Hans Memling (Seligenstadt, around 1436 – Bruges 1494), Saint Ursula protecting her virgin companions, 1489, oil on wood, 45.5 cm x 18 cm, Bruges, Memlingmuseum.
21 October, Memory of Saint Ursula and companions.
The history of St. Ursula is widely spread in Christian Europe and several legendary elements have been added to it. Her story is said to have taken place between the 4th and 5th centuries AD. She was probably the victim of the persecution of Diocletian or perhaps that of Attila, King of the Huns, who was quite harsh on Christians. Let us try to highlight some essential details of her life.
The daughter of a king of Britain, Ursula was a beautiful woman, secretly consecrated to God. A pagan king named Aetherius asked her to marry him. The marriage would have prevented a war, so it became a political matter: her father was almost forced to give his consent. Nevertheless, the young woman made some conditions: a three-year delay, the promise from the suitor that he would convert to Christianity and the planning of a joint pilgrimage to Rome. After three years, Ursula and ten noble young women (therefore eleven people, who would later become eleven thousand, due to a transcription error of the Roman number XI, which was overwritten with a sign indicating the thousands) left their home, set sail from their shores and reached Cologne by sea and then by river.
After a brief stay in the German city, the eleven young women continued sailing on the Rhine to Basel. From Switzerland, these praying pilgrims reached Rome on foot, where Ursula was received by the Pope. In front of the Holy Father appeared also the promised husband who, in the meantime, had converted to Christianity. In that same year, the virgins returned to Cologne following the same route. In this ancient and important city, Ursula and the others were tortured and put to death by arrows because of their evident Christian faith.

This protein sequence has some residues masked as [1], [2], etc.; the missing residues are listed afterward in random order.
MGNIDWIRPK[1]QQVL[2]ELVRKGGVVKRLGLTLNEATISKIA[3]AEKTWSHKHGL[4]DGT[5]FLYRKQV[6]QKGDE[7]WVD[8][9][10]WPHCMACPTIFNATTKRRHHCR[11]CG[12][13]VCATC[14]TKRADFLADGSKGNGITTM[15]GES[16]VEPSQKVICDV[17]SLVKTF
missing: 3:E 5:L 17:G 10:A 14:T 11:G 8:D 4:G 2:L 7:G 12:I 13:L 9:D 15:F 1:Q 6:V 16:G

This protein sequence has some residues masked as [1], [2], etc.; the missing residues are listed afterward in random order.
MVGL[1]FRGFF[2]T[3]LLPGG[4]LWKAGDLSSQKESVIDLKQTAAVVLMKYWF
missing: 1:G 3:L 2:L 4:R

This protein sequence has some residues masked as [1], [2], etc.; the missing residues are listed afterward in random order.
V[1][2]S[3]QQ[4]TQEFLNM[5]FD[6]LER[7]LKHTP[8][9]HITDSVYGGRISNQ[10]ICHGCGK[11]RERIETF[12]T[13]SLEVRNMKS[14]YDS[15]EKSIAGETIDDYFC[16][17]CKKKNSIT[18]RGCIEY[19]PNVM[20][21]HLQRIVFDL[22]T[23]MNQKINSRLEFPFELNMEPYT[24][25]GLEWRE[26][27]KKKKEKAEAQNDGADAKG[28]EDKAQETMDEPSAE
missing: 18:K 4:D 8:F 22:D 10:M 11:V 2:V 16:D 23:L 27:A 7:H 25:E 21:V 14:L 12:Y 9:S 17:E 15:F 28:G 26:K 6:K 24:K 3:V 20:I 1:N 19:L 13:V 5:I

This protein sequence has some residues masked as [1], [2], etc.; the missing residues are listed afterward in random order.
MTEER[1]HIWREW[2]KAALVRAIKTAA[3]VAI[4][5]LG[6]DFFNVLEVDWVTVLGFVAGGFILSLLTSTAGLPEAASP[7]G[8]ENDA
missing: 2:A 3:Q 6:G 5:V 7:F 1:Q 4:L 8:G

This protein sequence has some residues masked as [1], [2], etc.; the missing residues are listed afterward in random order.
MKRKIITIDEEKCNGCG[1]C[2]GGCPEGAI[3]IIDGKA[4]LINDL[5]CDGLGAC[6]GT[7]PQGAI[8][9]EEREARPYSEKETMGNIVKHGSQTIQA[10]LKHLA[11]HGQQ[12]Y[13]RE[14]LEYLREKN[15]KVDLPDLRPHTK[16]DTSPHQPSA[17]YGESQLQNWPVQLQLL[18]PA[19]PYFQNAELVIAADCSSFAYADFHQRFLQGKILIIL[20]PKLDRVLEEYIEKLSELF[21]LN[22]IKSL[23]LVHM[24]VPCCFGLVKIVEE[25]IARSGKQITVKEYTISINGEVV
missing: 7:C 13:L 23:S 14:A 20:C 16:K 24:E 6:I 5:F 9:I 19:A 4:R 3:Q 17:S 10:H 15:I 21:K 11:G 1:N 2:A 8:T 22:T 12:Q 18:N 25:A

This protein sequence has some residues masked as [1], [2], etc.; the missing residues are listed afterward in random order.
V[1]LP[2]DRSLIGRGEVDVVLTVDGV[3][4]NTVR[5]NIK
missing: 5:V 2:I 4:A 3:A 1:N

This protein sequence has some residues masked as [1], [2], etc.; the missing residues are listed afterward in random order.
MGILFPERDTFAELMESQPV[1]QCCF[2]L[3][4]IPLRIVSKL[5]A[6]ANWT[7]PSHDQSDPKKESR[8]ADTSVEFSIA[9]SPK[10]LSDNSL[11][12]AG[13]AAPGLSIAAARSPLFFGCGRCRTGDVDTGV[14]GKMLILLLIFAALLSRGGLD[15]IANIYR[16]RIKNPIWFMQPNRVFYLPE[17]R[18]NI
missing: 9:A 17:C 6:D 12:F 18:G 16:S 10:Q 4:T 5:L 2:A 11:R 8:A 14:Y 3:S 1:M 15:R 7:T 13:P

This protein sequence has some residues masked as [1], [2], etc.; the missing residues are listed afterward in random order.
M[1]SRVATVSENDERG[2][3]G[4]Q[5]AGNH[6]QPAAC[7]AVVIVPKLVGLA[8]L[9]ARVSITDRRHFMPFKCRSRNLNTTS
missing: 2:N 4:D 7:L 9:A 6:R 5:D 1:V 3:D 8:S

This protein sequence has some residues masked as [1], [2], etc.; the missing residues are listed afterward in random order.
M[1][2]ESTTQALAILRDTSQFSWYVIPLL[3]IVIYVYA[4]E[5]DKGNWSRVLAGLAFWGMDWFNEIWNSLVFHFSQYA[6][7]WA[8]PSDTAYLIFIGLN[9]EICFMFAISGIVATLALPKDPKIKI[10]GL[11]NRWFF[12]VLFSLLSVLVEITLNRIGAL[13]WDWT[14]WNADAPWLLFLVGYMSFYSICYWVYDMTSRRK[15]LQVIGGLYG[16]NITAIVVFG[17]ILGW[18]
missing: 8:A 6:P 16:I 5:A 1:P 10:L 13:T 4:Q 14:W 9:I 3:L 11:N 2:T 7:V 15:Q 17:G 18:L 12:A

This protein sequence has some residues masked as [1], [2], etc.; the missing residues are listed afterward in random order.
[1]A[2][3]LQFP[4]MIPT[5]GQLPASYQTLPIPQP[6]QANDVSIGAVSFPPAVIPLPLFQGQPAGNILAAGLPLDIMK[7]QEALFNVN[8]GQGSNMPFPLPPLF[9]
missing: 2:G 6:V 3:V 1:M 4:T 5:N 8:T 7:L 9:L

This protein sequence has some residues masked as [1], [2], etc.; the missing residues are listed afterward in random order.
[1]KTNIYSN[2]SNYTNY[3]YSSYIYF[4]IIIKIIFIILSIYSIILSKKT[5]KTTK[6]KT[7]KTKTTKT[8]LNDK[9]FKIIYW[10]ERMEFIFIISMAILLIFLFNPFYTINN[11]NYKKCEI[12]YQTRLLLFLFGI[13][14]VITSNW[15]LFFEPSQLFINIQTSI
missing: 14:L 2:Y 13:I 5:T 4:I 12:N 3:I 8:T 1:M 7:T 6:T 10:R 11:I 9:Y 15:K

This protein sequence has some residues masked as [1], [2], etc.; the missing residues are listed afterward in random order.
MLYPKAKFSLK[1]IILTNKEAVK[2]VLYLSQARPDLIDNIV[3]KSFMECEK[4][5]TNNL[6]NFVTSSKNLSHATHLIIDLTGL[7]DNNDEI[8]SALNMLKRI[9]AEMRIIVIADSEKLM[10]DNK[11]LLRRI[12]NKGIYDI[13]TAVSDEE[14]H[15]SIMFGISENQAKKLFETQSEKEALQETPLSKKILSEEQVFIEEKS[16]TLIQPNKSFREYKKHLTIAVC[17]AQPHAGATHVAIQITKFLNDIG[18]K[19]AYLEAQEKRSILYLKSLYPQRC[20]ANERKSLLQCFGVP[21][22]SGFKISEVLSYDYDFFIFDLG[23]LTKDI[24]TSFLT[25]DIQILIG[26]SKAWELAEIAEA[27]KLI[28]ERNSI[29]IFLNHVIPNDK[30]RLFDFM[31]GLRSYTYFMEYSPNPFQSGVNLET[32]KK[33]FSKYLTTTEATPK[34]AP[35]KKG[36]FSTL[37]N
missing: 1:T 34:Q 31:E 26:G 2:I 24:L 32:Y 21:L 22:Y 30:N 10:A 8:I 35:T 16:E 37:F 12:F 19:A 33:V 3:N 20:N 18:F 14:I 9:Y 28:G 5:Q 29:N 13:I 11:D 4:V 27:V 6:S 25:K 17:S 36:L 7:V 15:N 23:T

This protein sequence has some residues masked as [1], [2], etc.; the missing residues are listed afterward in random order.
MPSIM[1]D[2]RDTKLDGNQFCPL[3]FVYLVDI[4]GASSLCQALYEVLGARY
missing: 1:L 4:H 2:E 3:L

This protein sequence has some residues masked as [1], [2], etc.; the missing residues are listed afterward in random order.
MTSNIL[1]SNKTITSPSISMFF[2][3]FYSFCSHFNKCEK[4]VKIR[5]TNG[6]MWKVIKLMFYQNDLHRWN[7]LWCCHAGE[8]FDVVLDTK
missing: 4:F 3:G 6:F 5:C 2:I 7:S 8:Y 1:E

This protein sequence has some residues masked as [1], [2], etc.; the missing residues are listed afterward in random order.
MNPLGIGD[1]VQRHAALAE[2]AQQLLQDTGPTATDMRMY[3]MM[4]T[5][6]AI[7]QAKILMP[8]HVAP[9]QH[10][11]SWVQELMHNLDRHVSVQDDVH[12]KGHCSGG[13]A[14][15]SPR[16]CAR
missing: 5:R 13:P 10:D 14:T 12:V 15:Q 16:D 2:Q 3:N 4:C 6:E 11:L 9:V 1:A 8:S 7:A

The small panel we present is part of the precious decoration that the great Flemish painter Hans Memling made on a reliquary of the Saint. On the two long sides, there are 6 scenes from the life of the Saint (from her arrival in Cologne to her martyrdom), whereas on the two short sides, there is a Virgin and Child with the Sisters who commissioned the work and this representation of St. Ursula. The saint is portrayed as a Virgin of Mercy: she is covering and protecting ten young women (her traveling companions and martyrs) with her cloak. She is looking us in the eyes and is very elegant in her dress, with the jewel that surrounds her head. She is holding the arrow in her right hand to remind everyone of her martyrdom, the testimony of her faith until her death.
The history of St Ursula, as well as the delicate representation of her life made by Hans Memling, reminds us that over the centuries many Christians have been faithful to Jesus to the point of death, to the point of deserving the palm of martyrdom and becoming examples for future generations. In this painting that we are presenting, Ursula does not have a halo, but she is in the middle of a beautiful Gothic chapel, meaning that she has already achieved the dignity of saints.